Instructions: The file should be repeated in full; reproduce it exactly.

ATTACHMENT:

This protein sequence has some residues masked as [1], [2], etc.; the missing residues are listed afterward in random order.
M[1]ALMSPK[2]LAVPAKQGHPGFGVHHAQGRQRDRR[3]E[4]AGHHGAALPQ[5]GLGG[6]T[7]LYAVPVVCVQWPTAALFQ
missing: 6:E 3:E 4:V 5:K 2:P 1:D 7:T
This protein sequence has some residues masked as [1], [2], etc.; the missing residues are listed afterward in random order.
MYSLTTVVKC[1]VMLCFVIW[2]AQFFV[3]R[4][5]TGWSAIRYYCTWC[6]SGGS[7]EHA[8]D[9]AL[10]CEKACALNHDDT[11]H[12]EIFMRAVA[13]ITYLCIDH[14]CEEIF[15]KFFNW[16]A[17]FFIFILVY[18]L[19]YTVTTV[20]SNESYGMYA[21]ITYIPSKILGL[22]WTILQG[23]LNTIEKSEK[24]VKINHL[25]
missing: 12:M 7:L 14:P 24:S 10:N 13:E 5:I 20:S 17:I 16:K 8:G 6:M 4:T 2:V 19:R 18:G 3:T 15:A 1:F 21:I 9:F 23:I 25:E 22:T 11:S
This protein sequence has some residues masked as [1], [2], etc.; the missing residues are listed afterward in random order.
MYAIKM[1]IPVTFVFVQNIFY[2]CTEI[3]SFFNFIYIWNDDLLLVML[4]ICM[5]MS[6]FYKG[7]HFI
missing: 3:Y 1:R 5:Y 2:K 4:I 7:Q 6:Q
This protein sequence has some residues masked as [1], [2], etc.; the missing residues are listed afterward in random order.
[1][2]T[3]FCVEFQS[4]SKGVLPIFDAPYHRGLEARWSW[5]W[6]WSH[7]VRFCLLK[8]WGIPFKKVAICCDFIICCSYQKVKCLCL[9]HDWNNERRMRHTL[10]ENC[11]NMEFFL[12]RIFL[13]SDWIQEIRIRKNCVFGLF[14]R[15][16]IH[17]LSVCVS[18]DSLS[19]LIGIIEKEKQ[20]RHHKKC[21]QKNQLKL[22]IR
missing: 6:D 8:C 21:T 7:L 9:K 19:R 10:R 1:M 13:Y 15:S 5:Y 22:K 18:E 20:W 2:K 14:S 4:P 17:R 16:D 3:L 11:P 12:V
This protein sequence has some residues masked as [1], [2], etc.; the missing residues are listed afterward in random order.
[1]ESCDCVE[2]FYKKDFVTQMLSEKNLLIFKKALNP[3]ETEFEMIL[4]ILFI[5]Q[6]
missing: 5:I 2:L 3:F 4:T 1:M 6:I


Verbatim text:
This protein sequence has some residues masked as [1], [2], etc.; the missing residues are listed afterward in random order.
M[1]ALMSPK[2]LAVPAKQGHPGFGVHHAQGRQRDRR[3]E[4]AGHHGAALPQ[5]GLGG[6]T[7]LYAVPVVCVQWPTAALFQ
missing: 6:E 3:E 4:V 5:K 2:P 1:D 7:T
This protein sequence has some residues masked as [1], [2], etc.; the missing residues are listed afterward in random order.
MYSLTTVVKC[1]VMLCFVIW[2]AQFFV[3]R[4][5]TGWSAIRYYCTWC[6]SGGS[7]EHA[8]D[9]AL[10]CEKACALNHDDT[11]H[12]EIFMRAVA[13]ITYLCIDH[14]CEEIF[15]KFFNW[16]A[17]FFIFILVY[18]L[19]YTVTTV[20]SNESYGMYA[21]ITYIPSKILGL[22]WTILQG[23]LNTIEKSEK[24]VKINHL[25]
missing: 12:M 7:L 14:P 24:S 10:N 13:E 5:I 20:S 17:I 16:K 8:G 6:M 4:T 2:V 19:R 18:G 3:T 15:A 1:F 21:I 9:F 23:I 25:E 22:T 11:S
This protein sequence has some residues masked as [1], [2], etc.; the missing residues are listed afterward in random order.
MYAIKM[1]IPVTFVFVQNIFY[2]CTEI[3]SFFNFIYIWNDDLLLVML[4]ICM[5]MS[6]FYKG[7]HFI
missing: 3:Y 1:R 5:Y 2:K 4:I 7:Q 6:Q
This protein sequence has some residues masked as [1], [2], etc.; the missing residues are listed afterward in random order.
[1][2]T[3]FCVEFQS[4]SKGVLPIFDAPYHRGLEARWSW[5]W[6]WSH[7]VRFCLLK[8]WGIPFKKVAICCDFIICCSYQKVKCLCL[9]HDWNNERRMRHTL[10]ENC[11]NMEFFL[12]RIFL[13]SDWIQEIRIRKNCVFGLF[14]R[15][16]IH[17]LSVCVS[18]DSLS[19]LIGIIEKEKQ[20]RHHKKC[21]QKNQLKL[22]IR
missing: 6:D 8:C 21:T 7:L 9:K 19:R 10:R 1:M 13:Y 15:S 5:Y 22:K 18:E 20:W 2:K 14:S 4:P 17:R 16:D 3:L 11:P 12:V
This protein sequence has some residues masked as [1], [2], etc.; the missing residues are listed afterward in random order.
[1]ESCDCVE[2]FYKKDFVTQMLSEKNLLIFKKALNP[3]ETEFEMIL[4]ILFI[5]Q[6]
missing: 5:I 2:L 3:F 4:T 1:M 6:I